Women on the Verge of a Nervous Breakdown is probably Pedro Almodovar’s most accessible film and it is certainly one of his funniest and most popular works. It is wilder and more comedic in tone than the darkly affecting films that preceded it (Matador, Law of Desire, and What Have I Done to Deserve This?) in which the young director was proving his iconoclast’s mettle and trying for any and every sort of provocation so long as it might offend somebody’s sensibility. With Women on the Verge of a Nervous Breakdown Almodovar decides to charm rather than shock, and this good-humored ecstatic fever dream of ‘80s post-modernism is the perfect film for anyone new to the filmmaker’s work. It was nominated for the Academy Award for Best Foreign Language Film and, along with several European awards, won both the National Board of Review and New York Film Critics Circle Awards.
Though not in any serious or cerebral way the film is, like most Almodovar films, feminist in its essence. The storyline of Women on the Verge is based loosely on Jean Cocteau’s 1930 one-character play The Human Voice (which was filmed in 1948 with the great Anna Magnani). In Almodovar’s hands and set in Madrid, the tale unfurls eccentrically yet with a bizarre inevitability—it becomes an extreme soap opera on surrealistic steroids. Offering a thumbnail of the plot is a bit like trying to cross-diagram a year’s worth of Days of Our Lives episodes with the geographic chronology of James Joyce’s Ulysses. Suffice it to say, the title means what it says. Pepa Marcos (the arresting Carmen Maura), a voice-dubbing actress, is losing her mind because extramarital lover Ivan (Fernando Guillen) deserts her. Convinced that the Pepa affair is ongoing, Ivan’s wife Lucia (Julieta Serrano) goes on a rampage. Meanwhile excitable Candela (Maria Barranco) is in trouble with the police because she has unwittingly fallen for a Shiite terrorist, so she hides in Pepa’s apartment. There is more, much more—including botched suicide attempts, smashed windows, ripped stockings, beds set on fire, a Jehovah’s Witness landlady, and a gazpacho laced with barbiturates.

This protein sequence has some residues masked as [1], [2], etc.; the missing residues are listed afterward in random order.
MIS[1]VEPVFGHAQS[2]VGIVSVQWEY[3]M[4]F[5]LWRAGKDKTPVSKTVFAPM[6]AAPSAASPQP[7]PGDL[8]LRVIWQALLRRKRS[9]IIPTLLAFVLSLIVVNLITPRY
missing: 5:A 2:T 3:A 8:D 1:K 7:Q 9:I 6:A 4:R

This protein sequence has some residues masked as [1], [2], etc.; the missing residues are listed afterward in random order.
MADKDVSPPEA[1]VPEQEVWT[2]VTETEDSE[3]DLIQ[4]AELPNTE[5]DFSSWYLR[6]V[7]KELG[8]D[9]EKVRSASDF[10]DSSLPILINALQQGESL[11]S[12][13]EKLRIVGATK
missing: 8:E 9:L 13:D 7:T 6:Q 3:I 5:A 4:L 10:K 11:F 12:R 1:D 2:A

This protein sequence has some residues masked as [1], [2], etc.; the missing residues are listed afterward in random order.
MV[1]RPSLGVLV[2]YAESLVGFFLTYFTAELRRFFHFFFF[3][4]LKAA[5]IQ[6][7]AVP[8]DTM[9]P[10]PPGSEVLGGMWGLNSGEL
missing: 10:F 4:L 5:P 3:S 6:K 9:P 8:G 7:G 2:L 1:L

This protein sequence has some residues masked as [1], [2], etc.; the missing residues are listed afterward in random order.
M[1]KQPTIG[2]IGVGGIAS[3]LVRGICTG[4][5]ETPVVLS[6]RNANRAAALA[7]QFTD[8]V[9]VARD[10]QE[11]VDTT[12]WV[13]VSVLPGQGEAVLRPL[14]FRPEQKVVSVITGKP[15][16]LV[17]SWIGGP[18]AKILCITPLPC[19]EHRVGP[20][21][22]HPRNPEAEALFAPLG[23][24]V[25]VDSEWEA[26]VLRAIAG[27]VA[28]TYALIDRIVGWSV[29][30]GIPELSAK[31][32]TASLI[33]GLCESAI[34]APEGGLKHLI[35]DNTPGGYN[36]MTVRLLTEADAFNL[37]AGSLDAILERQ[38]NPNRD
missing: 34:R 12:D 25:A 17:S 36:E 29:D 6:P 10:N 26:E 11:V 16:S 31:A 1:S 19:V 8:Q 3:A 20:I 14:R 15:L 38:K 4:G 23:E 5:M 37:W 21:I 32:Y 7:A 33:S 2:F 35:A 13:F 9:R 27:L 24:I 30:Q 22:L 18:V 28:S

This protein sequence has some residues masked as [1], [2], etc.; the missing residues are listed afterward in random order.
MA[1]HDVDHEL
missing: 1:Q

It is mad, Grand-Guignol, very satisfying comedy. Jose Luis Alcaine’s nimble cinematography, the scenic design by Emilio Canuelo and Felix Murcia, and Jose Maria de Cossio’s costume designs evince Almodovar’s characteristic energy and palette—vibrant, irrepressible, insistent.
As later became evident in his most disciplined and cinematically eloquent dramas—such as All About My Mother (1999) and the poetic, haunting Talk to Her (2002)—Almodovar invests his characters with a modicum of dignity. (His 2013 I’m So Excited is a rare exception and was a critical and box-office flop.) Women on the Verge of a Nervous Breakdown reminds us that even when his raucous narratives careen through passages of absurdism, farce, and tragedy, they do so with the expertise of a director distinguished by his probing wit and tender sensibility. He never condescends. People and events may wax outrageously ridiculous but they are never less than human.
– Hadley Hury
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